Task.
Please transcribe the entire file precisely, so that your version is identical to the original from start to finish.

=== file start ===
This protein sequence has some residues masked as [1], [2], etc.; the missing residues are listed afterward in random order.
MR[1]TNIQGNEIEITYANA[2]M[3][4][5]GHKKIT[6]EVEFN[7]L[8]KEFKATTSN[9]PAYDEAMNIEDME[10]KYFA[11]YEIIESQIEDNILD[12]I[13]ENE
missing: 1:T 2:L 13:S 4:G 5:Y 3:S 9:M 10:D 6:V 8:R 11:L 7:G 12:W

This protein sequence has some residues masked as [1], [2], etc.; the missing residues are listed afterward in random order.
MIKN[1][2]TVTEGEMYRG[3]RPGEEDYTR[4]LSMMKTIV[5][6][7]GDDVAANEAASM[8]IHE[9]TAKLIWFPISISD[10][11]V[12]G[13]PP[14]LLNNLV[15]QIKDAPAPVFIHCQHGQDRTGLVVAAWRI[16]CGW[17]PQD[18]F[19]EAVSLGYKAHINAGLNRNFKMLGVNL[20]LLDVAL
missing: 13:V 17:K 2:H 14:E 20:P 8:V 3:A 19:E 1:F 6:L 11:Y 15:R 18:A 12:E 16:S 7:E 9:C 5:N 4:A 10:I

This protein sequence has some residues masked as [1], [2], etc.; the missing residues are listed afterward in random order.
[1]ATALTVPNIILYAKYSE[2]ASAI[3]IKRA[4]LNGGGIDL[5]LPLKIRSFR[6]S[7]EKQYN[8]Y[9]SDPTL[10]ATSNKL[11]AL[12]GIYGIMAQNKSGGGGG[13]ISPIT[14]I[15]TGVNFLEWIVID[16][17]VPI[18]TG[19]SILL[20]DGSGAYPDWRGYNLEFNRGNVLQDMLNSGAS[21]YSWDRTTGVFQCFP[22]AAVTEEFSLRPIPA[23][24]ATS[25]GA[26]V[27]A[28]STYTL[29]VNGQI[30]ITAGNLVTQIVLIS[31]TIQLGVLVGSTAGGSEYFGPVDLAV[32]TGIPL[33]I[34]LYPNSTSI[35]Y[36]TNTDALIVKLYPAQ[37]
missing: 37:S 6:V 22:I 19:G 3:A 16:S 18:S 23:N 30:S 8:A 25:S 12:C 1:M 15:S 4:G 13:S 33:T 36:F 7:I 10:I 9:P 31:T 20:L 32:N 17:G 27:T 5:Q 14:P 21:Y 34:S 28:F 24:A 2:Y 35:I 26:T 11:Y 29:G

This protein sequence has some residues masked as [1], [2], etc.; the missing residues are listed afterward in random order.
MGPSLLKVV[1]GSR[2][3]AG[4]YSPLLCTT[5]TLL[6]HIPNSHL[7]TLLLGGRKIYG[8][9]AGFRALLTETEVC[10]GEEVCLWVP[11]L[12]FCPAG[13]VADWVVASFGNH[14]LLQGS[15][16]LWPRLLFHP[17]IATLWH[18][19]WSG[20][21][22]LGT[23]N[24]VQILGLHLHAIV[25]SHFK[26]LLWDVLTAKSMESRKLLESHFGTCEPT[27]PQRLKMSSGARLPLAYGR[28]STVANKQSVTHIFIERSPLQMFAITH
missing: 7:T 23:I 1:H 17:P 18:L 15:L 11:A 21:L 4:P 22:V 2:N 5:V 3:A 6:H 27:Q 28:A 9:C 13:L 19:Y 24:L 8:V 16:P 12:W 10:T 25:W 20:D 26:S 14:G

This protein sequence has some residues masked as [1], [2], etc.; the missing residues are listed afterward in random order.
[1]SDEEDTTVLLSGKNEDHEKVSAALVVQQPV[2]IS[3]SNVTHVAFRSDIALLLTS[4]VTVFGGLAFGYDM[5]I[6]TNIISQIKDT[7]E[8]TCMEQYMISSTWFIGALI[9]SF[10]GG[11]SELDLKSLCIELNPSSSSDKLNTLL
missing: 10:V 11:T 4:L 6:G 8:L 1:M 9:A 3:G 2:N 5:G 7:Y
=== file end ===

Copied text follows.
This protein sequence has some residues masked as [1], [2], etc.; the missing residues are listed afterward in random order.
MR[1]TNIQGNEIEITYANA[2]M[3][4][5]GHKKIT[6]EVEFN[7]L[8]KEFKATTSN[9]PAYDEAMNIEDME[10]KYFA[11]YEIIESQIEDNILD[12]I[13]ENE
missing: 1:T 2:L 13:S 4:G 5:Y 3:S 9:M 10:D 6:V 8:R 11:L 7:G 12:W

This protein sequence has some residues masked as [1], [2], etc.; the missing residues are listed afterward in random order.
MIKN[1][2]TVTEGEMYRG[3]RPGEEDYTR[4]LSMMKTIV[5][6][7]GDDVAANEAASM[8]IHE[9]TAKLIWFPISISD[10][11]V[12]G[13]PP[14]LLNNLV[15]QIKDAPAPVFIHCQHGQDRTGLVVAAWRI[16]CGW[17]PQD[18]F[19]EAVSLGYKAHINAGLNRNFKMLGVNL[20]LLDVAL
missing: 13:V 17:K 2:H 14:E 20:P 8:V 3:A 19:E 1:F 6:L 11:Y 15:R 18:A 12:E 16:S 7:E 9:C 5:N 4:A 10:I

This protein sequence has some residues masked as [1], [2], etc.; the missing residues are listed afterward in random order.
[1]ATALTVPNIILYAKYSE[2]ASAI[3]IKRA[4]LNGGGIDL[5]LPLKIRSFR[6]S[7]EKQYN[8]Y[9]SDPTL[10]ATSNKL[11]AL[12]GIYGIMAQNKSGGGGG[13]ISPIT[14]I[15]TGVNFLEWIVID[16][17]VPI[18]TG[19]SILL[20]DGSGAYPDWRGYNLEFNRGNVLQDMLNSGAS[21]YSWDRTTGVFQCFP[22]AAVTEEFSLRPIPA[23][24]ATS[25]GA[26]V[27]A[28]STYTL[29]VNGQI[30]ITAGNLVTQIVLIS[31]TIQLGVLVGSTAGGSEYFGPVDLAV[32]TGIPL[33]I[34]LYPNSTSI[35]Y[36]TNTDALIVKLYPAQ[37]
missing: 37:S 6:V 22:I 19:G 3:A 16:S 18:S 23:N 30:S 8:A 25:S 12:C 1:M 15:S 4:G 13:S 33:T 36:F 7:I 10:I 9:P 31:T 20:L 32:N 17:G 27:T 5:Q 14:P 21:Y 34:S 28:F 24:A 2:Y 35:I 26:T 11:Y 29:G

This protein sequence has some residues masked as [1], [2], etc.; the missing residues are listed afterward in random order.
MGPSLLKVV[1]GSR[2][3]AG[4]YSPLLCTT[5]TLL[6]HIPNSHL[7]TLLLGGRKIYG[8][9]AGFRALLTETEVC[10]GEEVCLWVP[11]L[12]FCPAG[13]VADWVVASFGNH[14]LLQGS[15][16]LWPRLLFHP[17]IATLWH[18][19]WSG[20][21][22]LGT[23]N[24]VQILGLHLHAIV[25]SHFK[26]LLWDVLTAKSMESRKLLESHFGTCEPT[27]PQRLKMSSGARLPLAYGR[28]STVANKQSVTHIFIERSPLQMFAITH
missing: 7:T 23:I 1:H 17:P 18:L 15:L 11:A 21:L 4:P 22:V 2:N 5:V 3:A 6:H 27:Q 28:A 9:C 13:L 19:Y 24:L 8:V 16:P 12:W 10:T 25:W 20:D 26:S 14:G

This protein sequence has some residues masked as [1], [2], etc.; the missing residues are listed afterward in random order.
[1]SDEEDTTVLLSGKNEDHEKVSAALVVQQPV[2]IS[3]SNVTHVAFRSDIALLLTS[4]VTVFGGLAFGYDM[5]I[6]TNIISQIKDT[7]E[8]TCMEQYMISSTWFIGALI[9]SF[10]GG[11]SELDLKSLCIELNPSSSSDKLNTLL
missing: 10:V 11:T 4:L 6:G 8:L 1:M 9:A 3:G 2:N 5:G 7:Y